May 6, 2005

Project FIT Focuses on Latino Teen Pregnancy

By Tracy Nelson

“The younger siblings of teen parents are two to six times more likely to become pregnant as teens than younger siblings of teens who are not parents,” according to an article from The National Campaign to Prevent Teen Pregnancy.

It’s because of statistics like this that Tricia East and Barbara Reyes created Project FIT (Families in Transition), a branch-off program of Project Younger Sibling, which started in the early 1990s.

“We knew [the younger siblings] were at risk,” said East, the Principal Investigator. “It’s a clinically recognized phenomenon.”

Project FIT, funded by the National Institutes of Health and the National Institute of Child Health and Human Development, focuses on the younger siblings, ages 11-16, of teen mothers in Latino families and examines the reasons behind future pregnancies. The research study looks at a number of different aspects: the younger sibling’s involvement in baby care, the family dynamics and problem solving skills within the family. These aspects concentrate on the “family’s transition from pregnant to parenting,” according to East.

She and Reyes look at all of these observations, hopeful that they will lead to some understanding as to why the younger siblings of teen mothers, especially in Latino families, are more likely to become pregnant in their teens.

Studies have been done in the past that focus on African Americans and whites as well as Latinos. Project FIT chose to concentrate on Latinos because “the urgency to study Mexican Americans stayed the same when others decreased,” said Reyes, Project Coordinator.

The missing research, however, is what happens right after the baby is born and what changes in the family dynamics. This is the reason for observing the families on four separate occasions: six weeks before the birth, six weeks, six months and one year after the birth. East and Reyes are currently working almost 100 families.

But finding the families was not an easy task. They must meet a specific list of requirements:

• The teen must be pregnant for the fist time,

• She must be the first sibling to become pregnant,

• She must be unmarried,

• Her mother must live near or with her

• The sibling must be more than 11 years of age but younger than the pregnant teen.

“We hunted everywhere,” said Reyes, who spent countless hours searching for any programs that dealt with teens who might be eager to participate in the study. They found willing participants through the Adolescent Family Life Program in El Centro, Santa Ana and Riverside and through the San Diego Adolescent Parent-ing Program. In addition, Project FIT recruits families from Los Angeles, Imperial and Orange County and many more facilities. They also contacted four Planned Parenthood locations in San Diego and three different charter schools for pregnant teens. The staff includes three field workers, two who are college students and one who is fulltime. The workers outreach to the different sites and visit the family’s homes.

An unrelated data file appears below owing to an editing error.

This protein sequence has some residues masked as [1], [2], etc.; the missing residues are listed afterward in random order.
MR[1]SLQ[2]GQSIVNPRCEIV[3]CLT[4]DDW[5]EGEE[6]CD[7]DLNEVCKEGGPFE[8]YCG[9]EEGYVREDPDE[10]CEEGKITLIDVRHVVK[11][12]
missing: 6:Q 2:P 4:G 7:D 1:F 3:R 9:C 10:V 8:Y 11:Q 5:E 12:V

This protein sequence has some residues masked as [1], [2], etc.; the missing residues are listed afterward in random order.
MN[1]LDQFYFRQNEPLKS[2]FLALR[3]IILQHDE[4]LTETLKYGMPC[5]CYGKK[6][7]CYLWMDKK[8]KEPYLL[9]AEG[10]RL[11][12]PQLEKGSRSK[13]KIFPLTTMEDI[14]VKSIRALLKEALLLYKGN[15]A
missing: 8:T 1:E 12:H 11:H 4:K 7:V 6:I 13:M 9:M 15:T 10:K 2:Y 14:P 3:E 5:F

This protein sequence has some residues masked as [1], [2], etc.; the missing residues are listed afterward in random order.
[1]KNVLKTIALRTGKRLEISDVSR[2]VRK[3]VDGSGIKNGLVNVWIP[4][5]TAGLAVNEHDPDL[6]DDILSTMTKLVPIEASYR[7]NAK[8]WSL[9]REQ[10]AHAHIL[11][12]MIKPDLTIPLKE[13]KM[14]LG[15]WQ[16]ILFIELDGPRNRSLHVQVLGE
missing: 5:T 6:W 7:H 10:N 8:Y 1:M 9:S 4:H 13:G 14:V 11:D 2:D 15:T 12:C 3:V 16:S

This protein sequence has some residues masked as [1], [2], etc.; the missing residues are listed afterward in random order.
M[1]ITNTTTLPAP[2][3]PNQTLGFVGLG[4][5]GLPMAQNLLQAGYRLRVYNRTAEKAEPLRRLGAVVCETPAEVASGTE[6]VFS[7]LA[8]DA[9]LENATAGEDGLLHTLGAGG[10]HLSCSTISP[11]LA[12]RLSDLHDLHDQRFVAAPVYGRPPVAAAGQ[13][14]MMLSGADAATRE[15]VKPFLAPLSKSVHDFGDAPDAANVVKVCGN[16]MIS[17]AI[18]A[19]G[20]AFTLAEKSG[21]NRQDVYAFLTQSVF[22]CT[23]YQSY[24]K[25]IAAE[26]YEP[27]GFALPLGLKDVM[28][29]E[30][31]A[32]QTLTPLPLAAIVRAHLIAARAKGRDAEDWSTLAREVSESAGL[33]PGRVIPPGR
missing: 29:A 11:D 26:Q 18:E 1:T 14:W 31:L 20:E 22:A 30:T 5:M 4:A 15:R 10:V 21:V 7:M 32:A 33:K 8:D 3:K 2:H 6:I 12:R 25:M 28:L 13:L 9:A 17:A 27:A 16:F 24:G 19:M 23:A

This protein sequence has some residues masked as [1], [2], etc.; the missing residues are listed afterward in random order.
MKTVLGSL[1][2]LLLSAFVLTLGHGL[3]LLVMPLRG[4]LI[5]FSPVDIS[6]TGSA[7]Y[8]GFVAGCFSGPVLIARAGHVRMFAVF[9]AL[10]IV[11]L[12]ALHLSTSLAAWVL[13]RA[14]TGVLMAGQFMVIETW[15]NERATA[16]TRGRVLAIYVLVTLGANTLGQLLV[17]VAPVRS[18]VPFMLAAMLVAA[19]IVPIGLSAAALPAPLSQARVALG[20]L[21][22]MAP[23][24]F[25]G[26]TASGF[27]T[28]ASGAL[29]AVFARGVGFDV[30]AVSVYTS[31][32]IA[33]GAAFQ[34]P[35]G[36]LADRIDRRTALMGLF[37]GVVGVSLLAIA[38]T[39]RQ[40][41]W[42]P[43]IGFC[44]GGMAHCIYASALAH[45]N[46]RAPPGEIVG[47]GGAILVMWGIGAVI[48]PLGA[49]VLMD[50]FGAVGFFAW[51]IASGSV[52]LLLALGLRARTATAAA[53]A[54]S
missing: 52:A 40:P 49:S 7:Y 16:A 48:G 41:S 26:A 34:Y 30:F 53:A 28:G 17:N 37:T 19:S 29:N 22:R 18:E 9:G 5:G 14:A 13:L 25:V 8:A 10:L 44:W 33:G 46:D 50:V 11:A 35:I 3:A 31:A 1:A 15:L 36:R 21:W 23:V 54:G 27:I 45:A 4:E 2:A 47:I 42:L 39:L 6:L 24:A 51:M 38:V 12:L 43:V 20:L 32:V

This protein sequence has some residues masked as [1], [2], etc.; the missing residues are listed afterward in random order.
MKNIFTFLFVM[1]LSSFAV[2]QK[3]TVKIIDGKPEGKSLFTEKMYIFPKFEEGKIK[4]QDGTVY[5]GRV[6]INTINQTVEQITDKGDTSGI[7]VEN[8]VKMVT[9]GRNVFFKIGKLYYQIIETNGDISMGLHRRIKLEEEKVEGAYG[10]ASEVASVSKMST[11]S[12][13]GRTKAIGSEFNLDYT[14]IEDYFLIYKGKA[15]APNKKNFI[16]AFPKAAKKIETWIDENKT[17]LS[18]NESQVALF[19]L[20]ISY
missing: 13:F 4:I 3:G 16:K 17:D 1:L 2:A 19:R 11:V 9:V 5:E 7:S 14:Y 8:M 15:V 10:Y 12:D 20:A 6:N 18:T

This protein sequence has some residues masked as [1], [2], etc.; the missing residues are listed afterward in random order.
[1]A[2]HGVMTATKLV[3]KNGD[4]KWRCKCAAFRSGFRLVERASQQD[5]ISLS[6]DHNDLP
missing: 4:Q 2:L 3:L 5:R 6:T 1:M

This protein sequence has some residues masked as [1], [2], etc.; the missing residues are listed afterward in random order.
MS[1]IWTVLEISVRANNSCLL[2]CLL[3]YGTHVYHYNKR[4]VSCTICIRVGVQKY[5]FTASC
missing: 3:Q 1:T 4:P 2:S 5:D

“They want to serve their teens and they let us come in and talk in the classrooms,” said East about the charter school’s interest in the study.

Finding participants is just one of Reyes’ many responsibilities.

“I keep [East] from getting headaches,” said Reyes, who’s in charge of the overall management of the study.

East, on the other hand, takes care of analyzing the study’s data on the computer and writing the result for research articles.

The families receive a stipend for participating and meeting with one of the interviewers from Project FIT to answer questions for the study. There are three questionnaires to be answered at one sitting.

Through studying the whole family together instead of taking the younger siblings aside, East and Reyes can see them in their most comfortable environment and therefore see the truest effects of the older sibling’s pregnancy.

“We have a lot of really vocal siblings,” said Reyes. “They are wonderful families and willing to participate.”

East and Reyes described some protective factors for avoiding teen pregnancy:

• high self esteem

• optimistic educational goals

• maturity and resistance skills

• supportive and involved parenting

Teenage pregnancy prevention programs that are aimed at the younger siblings of the pregnant or parenting teen are expanding beyond San Diego and California. They extend across the United States, from Oregon to New York City to South Carolina to Boston to Washington D.C. and Project FIT is proud to be among them.

“It has spread,” said East. “It’s really neat to see how it can blossom into real prevention. [Teen pregnancy] continues to be a problem and that’s why it should be addressed.”

To learn more about Project FIT you can contact this toll free number (866) 543-3614, or visit www.medicine.ucsd.edu/projectfit

Tracy Nelson is an intern with the UCSD San Diego EXPORT Center and a journalism student at Point Loma Nazarene University.

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